Scion’s School – Faction Identity

Hey everyone, and welcome back to Scion’s School!  The monocolored event is coming up, so today we’re going to talk a little about color identity.  There’s a lot to unpack here – more than one articles worth, most like – so I’m going to get right into it.

In Eternal, cards are divided up into a wheel of colors – the faction wheel.  As one of the games most Magic-like elements, the faction wheel does a couple of exciting things:

First off, it provides specific identity to cards based on their color type.  If you see a red card, you know that cards pretty likely to be about being aggressive in some way.  If you see a Time card, you know it will probably have something to do with being tough and huge.  Color pairings define what a card can or can’t do – it’s strengths and weaknesses.

Secondly, it divides the cards by these identities to limit – but not prevent – cross-play of cards.  The primary idea here is to create variance – to prevent every player from just picking the one best set of cards and glomming into a single deck.  Instead, there are multiple good decks, each strong against particular decks and factions but weak to others.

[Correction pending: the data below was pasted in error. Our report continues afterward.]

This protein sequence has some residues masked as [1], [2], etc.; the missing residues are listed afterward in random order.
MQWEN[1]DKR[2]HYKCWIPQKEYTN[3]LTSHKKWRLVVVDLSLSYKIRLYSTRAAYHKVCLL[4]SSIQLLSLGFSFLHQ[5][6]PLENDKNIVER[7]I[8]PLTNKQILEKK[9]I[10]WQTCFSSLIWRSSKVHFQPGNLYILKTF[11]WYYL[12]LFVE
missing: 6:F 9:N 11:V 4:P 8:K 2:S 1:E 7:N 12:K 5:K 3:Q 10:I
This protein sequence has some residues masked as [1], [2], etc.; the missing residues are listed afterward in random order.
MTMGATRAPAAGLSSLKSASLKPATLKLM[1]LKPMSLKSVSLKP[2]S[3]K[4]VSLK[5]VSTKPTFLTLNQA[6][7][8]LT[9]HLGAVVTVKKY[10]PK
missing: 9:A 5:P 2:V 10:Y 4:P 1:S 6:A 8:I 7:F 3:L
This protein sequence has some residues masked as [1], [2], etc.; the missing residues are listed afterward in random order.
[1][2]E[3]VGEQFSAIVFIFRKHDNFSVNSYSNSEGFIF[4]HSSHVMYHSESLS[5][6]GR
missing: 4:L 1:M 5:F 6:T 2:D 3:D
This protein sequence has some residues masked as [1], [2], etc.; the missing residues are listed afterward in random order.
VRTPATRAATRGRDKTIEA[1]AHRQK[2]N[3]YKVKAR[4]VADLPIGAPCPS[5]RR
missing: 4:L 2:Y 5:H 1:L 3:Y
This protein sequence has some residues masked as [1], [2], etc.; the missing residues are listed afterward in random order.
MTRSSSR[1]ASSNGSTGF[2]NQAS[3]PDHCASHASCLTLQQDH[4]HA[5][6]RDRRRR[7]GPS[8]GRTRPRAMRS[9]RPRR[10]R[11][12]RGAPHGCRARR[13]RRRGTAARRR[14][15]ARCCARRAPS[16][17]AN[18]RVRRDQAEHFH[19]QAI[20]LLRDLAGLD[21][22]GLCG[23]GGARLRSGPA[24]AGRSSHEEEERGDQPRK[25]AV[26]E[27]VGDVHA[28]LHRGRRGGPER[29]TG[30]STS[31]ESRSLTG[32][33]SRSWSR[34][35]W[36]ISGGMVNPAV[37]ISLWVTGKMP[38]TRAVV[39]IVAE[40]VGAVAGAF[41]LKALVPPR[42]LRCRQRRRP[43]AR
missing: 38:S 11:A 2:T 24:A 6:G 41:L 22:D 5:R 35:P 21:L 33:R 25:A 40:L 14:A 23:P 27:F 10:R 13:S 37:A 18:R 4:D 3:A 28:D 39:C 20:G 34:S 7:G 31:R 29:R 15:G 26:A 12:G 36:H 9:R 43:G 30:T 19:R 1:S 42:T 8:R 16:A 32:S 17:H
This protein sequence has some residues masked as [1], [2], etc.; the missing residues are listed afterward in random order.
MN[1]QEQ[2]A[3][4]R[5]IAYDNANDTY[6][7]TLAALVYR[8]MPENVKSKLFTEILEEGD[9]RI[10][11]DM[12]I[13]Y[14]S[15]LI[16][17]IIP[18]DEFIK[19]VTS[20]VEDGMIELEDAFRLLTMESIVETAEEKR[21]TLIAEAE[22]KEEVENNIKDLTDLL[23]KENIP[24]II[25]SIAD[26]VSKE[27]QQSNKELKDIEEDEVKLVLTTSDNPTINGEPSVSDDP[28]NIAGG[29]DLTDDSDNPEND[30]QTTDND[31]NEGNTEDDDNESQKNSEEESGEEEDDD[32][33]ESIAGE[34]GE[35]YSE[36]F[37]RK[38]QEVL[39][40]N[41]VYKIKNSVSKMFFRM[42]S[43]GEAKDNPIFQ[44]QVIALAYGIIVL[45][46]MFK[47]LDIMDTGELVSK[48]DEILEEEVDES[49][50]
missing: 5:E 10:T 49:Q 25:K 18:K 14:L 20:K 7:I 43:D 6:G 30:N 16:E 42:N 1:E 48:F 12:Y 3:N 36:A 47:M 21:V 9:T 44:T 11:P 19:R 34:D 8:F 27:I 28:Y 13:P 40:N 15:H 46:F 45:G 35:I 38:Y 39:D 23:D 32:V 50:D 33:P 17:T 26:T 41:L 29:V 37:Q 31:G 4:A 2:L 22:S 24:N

There is an inherent balancing mechanism to the faction wheel that tends to keep the game stable even when mistakes are made in designing cards.   When a good card is printed in a game with no inherent barriers to play,  can make the game feel stale and repetitive, if not strictly unfair to those who don’t like the card. If you know of the Hearthstone meta when it was bad, you can understand how important this kind of division is to keeping things healthy. For example, the Patches the Pirate combo was once played in over 50% of all Hearthstone decks – 4 cards out of a 30 card deck, in 1 out of every 2 decks.  Good cards can be played in many decks, but if they are played in too many decks, the meta becomes very unhealthy.